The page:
The drama that followed brought blood and violence to the enclave that Russia went to war to protect.
Flooding in the enclave seemed to begin at Avenue C and worsened moving eastward.
She is with the Movement of Mothers from the enclave of Srebrenica and Zepa, or so reads her business card.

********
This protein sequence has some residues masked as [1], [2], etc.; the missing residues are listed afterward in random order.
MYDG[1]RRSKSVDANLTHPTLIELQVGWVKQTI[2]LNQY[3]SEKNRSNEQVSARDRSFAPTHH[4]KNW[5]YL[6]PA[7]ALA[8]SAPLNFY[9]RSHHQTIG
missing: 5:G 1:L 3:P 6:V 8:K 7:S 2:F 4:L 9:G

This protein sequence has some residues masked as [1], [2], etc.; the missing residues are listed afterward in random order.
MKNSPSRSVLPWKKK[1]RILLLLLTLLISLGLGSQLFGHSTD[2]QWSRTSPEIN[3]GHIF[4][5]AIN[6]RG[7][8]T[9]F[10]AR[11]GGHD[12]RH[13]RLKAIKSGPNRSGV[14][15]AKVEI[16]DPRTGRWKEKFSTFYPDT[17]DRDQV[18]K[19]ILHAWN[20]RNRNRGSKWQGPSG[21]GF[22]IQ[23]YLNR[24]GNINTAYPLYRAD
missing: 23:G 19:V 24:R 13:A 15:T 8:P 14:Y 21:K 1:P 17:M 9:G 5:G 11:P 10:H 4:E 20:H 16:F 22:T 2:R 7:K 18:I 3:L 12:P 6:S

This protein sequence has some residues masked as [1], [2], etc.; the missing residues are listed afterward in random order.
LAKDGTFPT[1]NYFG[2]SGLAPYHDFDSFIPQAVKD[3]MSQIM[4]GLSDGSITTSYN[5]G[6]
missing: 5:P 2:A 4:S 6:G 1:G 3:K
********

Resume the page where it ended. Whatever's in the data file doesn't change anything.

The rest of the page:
1868, from French enclave, from Old French enclaver "enclose, comprise, include" (13c.), from Late Latin inclavare "shut in, lock up," from Latin in- "in" (see in- (2)) + clavis "key" (see slot (n.2)). Enclaved "surrounded by land owned by another" is attested in English from mid-15c., from Middle French enclaver.
enclave en·clave (ěn'klāv', ŏn'-)
A detached mass of tissue enclosed in tissue of another kind.